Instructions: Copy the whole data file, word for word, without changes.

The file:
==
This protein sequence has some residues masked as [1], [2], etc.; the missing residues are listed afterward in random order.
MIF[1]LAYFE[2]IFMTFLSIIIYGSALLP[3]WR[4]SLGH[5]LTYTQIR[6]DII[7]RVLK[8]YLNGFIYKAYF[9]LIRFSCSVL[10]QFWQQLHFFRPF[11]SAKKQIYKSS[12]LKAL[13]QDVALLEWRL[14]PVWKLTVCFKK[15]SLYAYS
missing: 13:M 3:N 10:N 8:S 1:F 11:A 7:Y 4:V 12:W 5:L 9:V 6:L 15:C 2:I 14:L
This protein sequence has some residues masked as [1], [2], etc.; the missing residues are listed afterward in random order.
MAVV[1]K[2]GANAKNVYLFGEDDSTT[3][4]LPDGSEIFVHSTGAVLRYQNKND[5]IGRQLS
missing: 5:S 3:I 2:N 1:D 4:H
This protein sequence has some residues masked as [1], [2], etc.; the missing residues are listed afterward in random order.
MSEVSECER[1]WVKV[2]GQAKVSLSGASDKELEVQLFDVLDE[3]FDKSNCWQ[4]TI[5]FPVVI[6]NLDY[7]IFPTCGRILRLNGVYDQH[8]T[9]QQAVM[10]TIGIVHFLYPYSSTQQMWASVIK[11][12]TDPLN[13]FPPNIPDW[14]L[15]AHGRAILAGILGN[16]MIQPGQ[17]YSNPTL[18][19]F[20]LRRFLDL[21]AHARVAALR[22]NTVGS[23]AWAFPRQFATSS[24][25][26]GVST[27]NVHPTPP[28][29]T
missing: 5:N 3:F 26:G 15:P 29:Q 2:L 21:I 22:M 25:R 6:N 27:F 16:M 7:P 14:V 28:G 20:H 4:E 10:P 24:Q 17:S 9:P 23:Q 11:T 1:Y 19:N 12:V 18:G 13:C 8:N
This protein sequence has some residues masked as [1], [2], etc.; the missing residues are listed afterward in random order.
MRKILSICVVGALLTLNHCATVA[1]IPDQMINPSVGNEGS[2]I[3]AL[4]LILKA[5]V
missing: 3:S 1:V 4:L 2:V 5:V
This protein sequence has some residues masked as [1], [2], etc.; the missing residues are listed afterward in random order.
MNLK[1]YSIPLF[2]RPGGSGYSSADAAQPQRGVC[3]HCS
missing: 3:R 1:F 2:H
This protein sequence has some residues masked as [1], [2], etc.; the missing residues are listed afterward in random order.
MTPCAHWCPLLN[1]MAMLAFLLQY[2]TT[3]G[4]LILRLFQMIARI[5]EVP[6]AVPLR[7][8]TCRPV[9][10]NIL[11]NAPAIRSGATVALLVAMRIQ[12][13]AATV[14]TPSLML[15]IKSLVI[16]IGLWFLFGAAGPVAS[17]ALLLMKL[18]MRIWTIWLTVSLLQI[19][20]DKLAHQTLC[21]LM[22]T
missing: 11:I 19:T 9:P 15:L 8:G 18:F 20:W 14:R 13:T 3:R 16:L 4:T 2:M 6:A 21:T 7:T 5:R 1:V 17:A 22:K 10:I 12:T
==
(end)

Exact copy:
This protein sequence has some residues masked as [1], [2], etc.; the missing residues are listed afterward in random order.
MIF[1]LAYFE[2]IFMTFLSIIIYGSALLP[3]WR[4]SLGH[5]LTYTQIR[6]DII[7]RVLK[8]YLNGFIYKAYF[9]LIRFSCSVL[10]QFWQQLHFFRPF[11]SAKKQIYKSS[12]LKAL[13]QDVALLEWRL[14]PVWKLTVCFKK[15]SLYAYS
missing: 13:M 3:N 10:N 8:S 1:F 11:A 7:Y 4:V 12:W 5:L 9:V 6:L 15:C 2:I 14:L
This protein sequence has some residues masked as [1], [2], etc.; the missing residues are listed afterward in random order.
MAVV[1]K[2]GANAKNVYLFGEDDSTT[3][4]LPDGSEIFVHSTGAVLRYQNKND[5]IGRQLS
missing: 5:S 3:I 2:N 1:D 4:H
This protein sequence has some residues masked as [1], [2], etc.; the missing residues are listed afterward in random order.
MSEVSECER[1]WVKV[2]GQAKVSLSGASDKELEVQLFDVLDE[3]FDKSNCWQ[4]TI[5]FPVVI[6]NLDY[7]IFPTCGRILRLNGVYDQH[8]T[9]QQAVM[10]TIGIVHFLYPYSSTQQMWASVIK[11][12]TDPLN[13]FPPNIPDW[14]L[15]AHGRAILAGILGN[16]MIQPGQ[17]YSNPTL[18][19]F[20]LRRFLDL[21]AHARVAALR[22]NTVGS[23]AWAFPRQFATSS[24][25][26]GVST[27]NVHPTPP[28][29]T
missing: 5:N 3:F 26:G 15:P 29:Q 2:L 21:I 22:M 25:R 6:N 27:F 16:M 7:P 14:V 28:G 20:H 4:E 10:P 24:Q 17:S 9:P 23:Q 11:T 1:Y 19:N 12:V 18:G 13:C 8:N
This protein sequence has some residues masked as [1], [2], etc.; the missing residues are listed afterward in random order.
MRKILSICVVGALLTLNHCATVA[1]IPDQMINPSVGNEGS[2]I[3]AL[4]LILKA[5]V
missing: 3:S 1:V 4:L 2:V 5:V
This protein sequence has some residues masked as [1], [2], etc.; the missing residues are listed afterward in random order.
MNLK[1]YSIPLF[2]RPGGSGYSSADAAQPQRGVC[3]HCS
missing: 3:R 1:F 2:H
This protein sequence has some residues masked as [1], [2], etc.; the missing residues are listed afterward in random order.
MTPCAHWCPLLN[1]MAMLAFLLQY[2]TT[3]G[4]LILRLFQMIARI[5]EVP[6]AVPLR[7][8]TCRPV[9][10]NIL[11]NAPAIRSGATVALLVAMRIQ[12][13]AATV[14]TPSLML[15]IKSLVI[16]IGLWFLFGAAGPVAS[17]ALLLMKL[18]MRIWTIWLTVSLLQI[19][20]DKLAHQTLC[21]LM[22]T
missing: 11:I 19:T 9:P 15:L 8:G 18:F 20:W 14:R 13:T 3:R 16:L 4:T 2:M 6:A 21:T 7:T 5:R 1:V 17:A 22:K 10:I 12:T